Hydrology is the study of the waters of the earth on and below the surface of the planet. Hydrology also involves the study of the various properties of water and its relationship with the living and nonliving environment. Areas of specialization within the Department include: surface and groundwater hydrology; watershed dynamics; hydrogeology; and ecosystem hydrology. Fields of application with hydrology include groundwater management and consulting; water pollution research and regulation; and hydrologic modeling and analysis.
Research on coastal systems in the department covers a broad range of disciplines and environments. Studied systems include seagrass meadows, coral reefs, mangrove forests, salt marshes and barrier islands. Our diverse research groups study the ecology, hydrology and geomorphology of these various systems. Current research focuses include plant genetics, carbon storage, sea level rise, flow regimes, aquaculture, primary production and metabolism, invasive species and more. This research takes place in many locations, including Virginia’s Eastern Shore, Florida and the Caribbean, Israel, Panama, Hawaii and Mexico.
Also part of: Geoscience
Geomorphology is the study of how planetary landscapes change through time in response to physical, chemical, and biological processes. Researchers in the department study landscapes over a wide range of scales, from particle-scale sediment transport to the global evolution of planetary surfaces, utilizing a variety of methods including computational modeling, field studies, and experimental work. Examples of recent research projects include investigating the effects of floods and debris flows on stream channels; quantifying rates of sediment erosion and deposition in coastal wetlands; constraining fluvial modification on the surface of Mars to assess the planet’s potential for habitability; and using computational modeling to understand landscape evolution on the icy moons on Jupiter, Saturn, and other giant planets.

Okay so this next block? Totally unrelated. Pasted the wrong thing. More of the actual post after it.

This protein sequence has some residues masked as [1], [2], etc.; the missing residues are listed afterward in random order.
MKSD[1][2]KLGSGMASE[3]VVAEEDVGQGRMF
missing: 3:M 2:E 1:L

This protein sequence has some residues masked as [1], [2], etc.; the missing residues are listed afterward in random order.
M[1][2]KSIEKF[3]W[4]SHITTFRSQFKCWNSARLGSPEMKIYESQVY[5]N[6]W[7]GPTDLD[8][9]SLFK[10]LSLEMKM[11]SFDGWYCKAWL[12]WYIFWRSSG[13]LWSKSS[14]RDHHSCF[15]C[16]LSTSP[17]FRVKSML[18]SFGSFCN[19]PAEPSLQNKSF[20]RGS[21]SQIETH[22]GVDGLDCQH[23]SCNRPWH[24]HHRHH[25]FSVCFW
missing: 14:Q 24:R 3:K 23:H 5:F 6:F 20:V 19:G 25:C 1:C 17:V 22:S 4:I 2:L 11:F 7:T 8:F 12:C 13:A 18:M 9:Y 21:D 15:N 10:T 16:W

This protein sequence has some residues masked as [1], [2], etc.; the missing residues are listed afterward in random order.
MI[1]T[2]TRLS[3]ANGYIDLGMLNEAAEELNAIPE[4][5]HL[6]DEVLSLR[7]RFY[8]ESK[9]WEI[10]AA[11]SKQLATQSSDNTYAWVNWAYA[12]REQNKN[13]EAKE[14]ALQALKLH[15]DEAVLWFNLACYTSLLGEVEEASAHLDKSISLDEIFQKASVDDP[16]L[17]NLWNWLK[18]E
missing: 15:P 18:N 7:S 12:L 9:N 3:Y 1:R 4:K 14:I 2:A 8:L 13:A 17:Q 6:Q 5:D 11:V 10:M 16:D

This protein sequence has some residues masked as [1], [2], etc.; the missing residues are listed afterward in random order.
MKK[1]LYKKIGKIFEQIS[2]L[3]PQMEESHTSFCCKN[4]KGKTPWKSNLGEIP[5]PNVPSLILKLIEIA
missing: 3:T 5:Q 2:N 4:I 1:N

Within the Department there is a strong focus on the interactions between the Earth’s surface and its atmosphere. These efforts integrate hydrological, ecological, and meteorological principles to understand the exchange of water, heat, and trace gases between the land and the atmosphere. Much of the interest in these mass and energy fluxes centers on the nonlinear feedback effects between the surface and the atmosphere, and the resulting impacts to the biosphere and atmosphere.
Biogeoscience is a systems approach to solving complex environmental issues. Researchers can better understand ecosystems by studying interdisciplinary processes such as nutrient cycling, ecological population dynamics, isotope geochemistry, watershed hydrology and many others. Current research topics include terrestrial carbon influence on lake ecosystems, mercury and carbon dynamics in streams, nitrogen fluxes in low-relief watersheds, recovery from acid deposition in mountain streams, nitrogen budgets on permaculture farms, and early warnings indicators of ecosystem regime shifts. Field sites include Shenandoah National Park (SWAS-VTSS), University of Notre Dame-Environmental Research Center, the Pace Estate, and Timbercreek Organics.
Humans interact and alter each of the earth systems studied in the department. Researchers in the department collaborate across natural and social science disciplines to better understand the interactions between humans and the environment. Recent work in this area has focused on the environmental impacts of food production, including the development of a nitrogen footprint, possibilities for yield gap closure, and mapping the global virtual water and seafood trade networks. Additional social-environmental research aims to evaluate the effect of weather events on air quality and human health, assess the possibility of credits for carbon sequestration in sea grass beds, and understand the drivers and consequences of land use change in the tropics.